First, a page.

Bottle-nose dolphins at risk in Perth rivers

Bottle-nose dolphins at risk in Perth rivers
The Riverpark’s dolphin community is small, dependent on a handful of females and living in a stressful urban environment. Credit: Delphine Chabanne

Dolphin Watch, one of Western Australia's premier citizen science projects, focuses on one of the Swan Canning Riverpark's most iconic species; Indo-Pacific bottlenose dolphins (Tursiops aduncus).

As these dolphins are important indicators of river health, Dolphin Watch monitors the movements, behaviours and individual traits of approximately 42 of the Riverpark's resident and visiting dolphins, to better understand dolphin ecology, their role in the Swan Canning estuary ecosystem and their interactions with the Perth community.

Dolphins playing in the rivers are an iconic and much loved sight in Perth but it seems the mammals' habitat and community could be at risk.

The Riverpark's dolphin community is small, dependent on a handful of females and living in an urban environment which places a lot of stress on the mammals.

Pressures from loss of habitat, increased river usage by boats and other motorised vessels, climate change, entanglement, boat strikes and noise all impact the community.

Since Dolphin Watch was launched in April 2009 by the Department of Parks and Wildlife in partnership with Murdoch and Curtin University's Coastal and Estuarine Dolphin Project, the program has trained over 1000 people in the monitoring of dolphins, and now has over 850 active volunteers who have logged more than 17,500 reports.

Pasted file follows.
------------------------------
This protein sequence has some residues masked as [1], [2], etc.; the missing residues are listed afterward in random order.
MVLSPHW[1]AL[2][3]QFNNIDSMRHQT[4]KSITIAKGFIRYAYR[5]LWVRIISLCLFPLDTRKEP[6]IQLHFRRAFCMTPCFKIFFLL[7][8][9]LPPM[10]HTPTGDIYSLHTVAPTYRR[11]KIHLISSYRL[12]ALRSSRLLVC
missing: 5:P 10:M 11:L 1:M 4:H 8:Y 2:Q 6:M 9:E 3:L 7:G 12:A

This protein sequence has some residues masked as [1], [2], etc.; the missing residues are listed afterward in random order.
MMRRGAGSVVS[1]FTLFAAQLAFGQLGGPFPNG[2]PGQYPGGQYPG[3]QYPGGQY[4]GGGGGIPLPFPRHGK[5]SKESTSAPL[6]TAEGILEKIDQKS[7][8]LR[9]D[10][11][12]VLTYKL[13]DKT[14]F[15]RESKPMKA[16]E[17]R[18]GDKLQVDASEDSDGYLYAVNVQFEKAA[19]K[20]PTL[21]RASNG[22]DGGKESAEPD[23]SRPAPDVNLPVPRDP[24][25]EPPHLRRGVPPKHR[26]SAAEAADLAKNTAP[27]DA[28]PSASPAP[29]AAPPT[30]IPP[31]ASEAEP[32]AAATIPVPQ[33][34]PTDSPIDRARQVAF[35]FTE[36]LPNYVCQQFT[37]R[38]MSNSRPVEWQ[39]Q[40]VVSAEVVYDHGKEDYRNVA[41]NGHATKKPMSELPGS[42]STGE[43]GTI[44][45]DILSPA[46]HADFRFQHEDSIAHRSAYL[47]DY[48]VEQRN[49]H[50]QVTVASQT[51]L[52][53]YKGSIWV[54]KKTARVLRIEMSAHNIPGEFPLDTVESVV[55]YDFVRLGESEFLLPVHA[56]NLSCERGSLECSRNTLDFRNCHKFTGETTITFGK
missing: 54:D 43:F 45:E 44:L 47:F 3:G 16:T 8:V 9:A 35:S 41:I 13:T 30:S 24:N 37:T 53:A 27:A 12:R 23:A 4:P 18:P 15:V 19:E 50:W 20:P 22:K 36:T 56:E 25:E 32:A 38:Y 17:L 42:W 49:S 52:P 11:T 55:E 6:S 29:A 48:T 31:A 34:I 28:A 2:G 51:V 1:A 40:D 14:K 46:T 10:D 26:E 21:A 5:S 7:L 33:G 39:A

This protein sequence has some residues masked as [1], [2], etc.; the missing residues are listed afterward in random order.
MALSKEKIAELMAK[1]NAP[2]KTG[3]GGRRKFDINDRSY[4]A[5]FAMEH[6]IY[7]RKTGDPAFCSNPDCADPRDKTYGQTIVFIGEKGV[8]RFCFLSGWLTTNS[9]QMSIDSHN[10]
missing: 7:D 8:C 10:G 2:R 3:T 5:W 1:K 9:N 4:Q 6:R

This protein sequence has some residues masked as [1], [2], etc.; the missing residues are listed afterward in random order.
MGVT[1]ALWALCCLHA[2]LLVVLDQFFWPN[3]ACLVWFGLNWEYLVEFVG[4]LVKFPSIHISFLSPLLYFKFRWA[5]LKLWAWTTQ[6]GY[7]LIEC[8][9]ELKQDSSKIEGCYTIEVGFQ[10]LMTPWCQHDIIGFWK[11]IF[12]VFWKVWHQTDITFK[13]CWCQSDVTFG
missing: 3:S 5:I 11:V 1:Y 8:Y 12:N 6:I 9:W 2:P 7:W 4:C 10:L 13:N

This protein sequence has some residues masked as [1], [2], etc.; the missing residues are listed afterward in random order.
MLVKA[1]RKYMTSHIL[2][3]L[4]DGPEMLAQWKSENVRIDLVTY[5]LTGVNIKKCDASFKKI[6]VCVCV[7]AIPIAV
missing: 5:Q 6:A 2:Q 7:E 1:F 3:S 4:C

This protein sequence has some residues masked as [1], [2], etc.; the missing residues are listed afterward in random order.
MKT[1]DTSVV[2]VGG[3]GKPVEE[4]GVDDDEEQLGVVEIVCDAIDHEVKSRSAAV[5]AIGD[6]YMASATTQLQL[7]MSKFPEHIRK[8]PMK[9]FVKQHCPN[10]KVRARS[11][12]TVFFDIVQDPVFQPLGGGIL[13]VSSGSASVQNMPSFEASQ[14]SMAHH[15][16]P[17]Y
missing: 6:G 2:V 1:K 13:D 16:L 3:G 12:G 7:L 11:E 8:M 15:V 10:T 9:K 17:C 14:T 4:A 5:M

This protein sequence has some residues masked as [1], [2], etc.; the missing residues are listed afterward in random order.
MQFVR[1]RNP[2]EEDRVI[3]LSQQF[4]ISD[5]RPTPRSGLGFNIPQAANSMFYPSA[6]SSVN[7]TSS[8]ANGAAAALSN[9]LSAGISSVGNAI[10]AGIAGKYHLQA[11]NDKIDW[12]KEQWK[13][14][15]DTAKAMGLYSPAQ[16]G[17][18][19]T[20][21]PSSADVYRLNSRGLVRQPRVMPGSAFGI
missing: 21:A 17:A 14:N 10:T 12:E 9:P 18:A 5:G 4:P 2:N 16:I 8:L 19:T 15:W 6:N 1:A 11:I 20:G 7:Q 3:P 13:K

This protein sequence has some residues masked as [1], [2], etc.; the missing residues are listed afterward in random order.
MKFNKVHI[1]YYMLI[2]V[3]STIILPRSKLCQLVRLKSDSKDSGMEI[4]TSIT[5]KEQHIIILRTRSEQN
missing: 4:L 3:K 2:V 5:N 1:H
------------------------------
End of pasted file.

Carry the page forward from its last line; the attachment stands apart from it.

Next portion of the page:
This community involvement has helped unlock some of the mysteries of our resident dolphin population, such as how dolphins use the Canning and upper reaches of the Swan River – areas that experience problems such as low dissolved oxygen levels and algal blooms.

Bottle-nose dolphins at risk in Perth rivers
Volunteers record information such as the number of dolphins sighted and the presence of a calf. Photo credit: Sarah Guiton

Dolphin Watch volunteers learn how to monitor dolphins, with basic observation techniques and how to 'observe but not disturb'.

Shore-based observations are ideal as volunteers can observe animals closely without the dolphins knowing they are present.

The new Dolphin Watch smartphone App enables volunteers to contribute valuable observational and photographic data to Murdoch and Curtin universities' Coastal and Estuarine Dolphin Project.

This helps to protect and manage the long-term future of the dolphins, and influences development of sound river management strategy and policy.

Those who wish to lodge sightings of observed in the Riverpark can download the Dolphin Watch smartphone App from the iTunes or Google Play store.

Provided by Science Network WA

This article first appeared on ScienceNetwork Western Australia a science news website based at Scitech.

Citation: Bottle-nose dolphins at risk in Perth rivers (2015, November 4) retrieved 2 March 2024 from
This document is subject to copyright. Apart from any fair dealing for the purpose of private study or research, no part may be reproduced without the written permission. The content is provided for information purposes only.

Explore further

New report reveals insights into Swan River dolphin population


Feedback to editors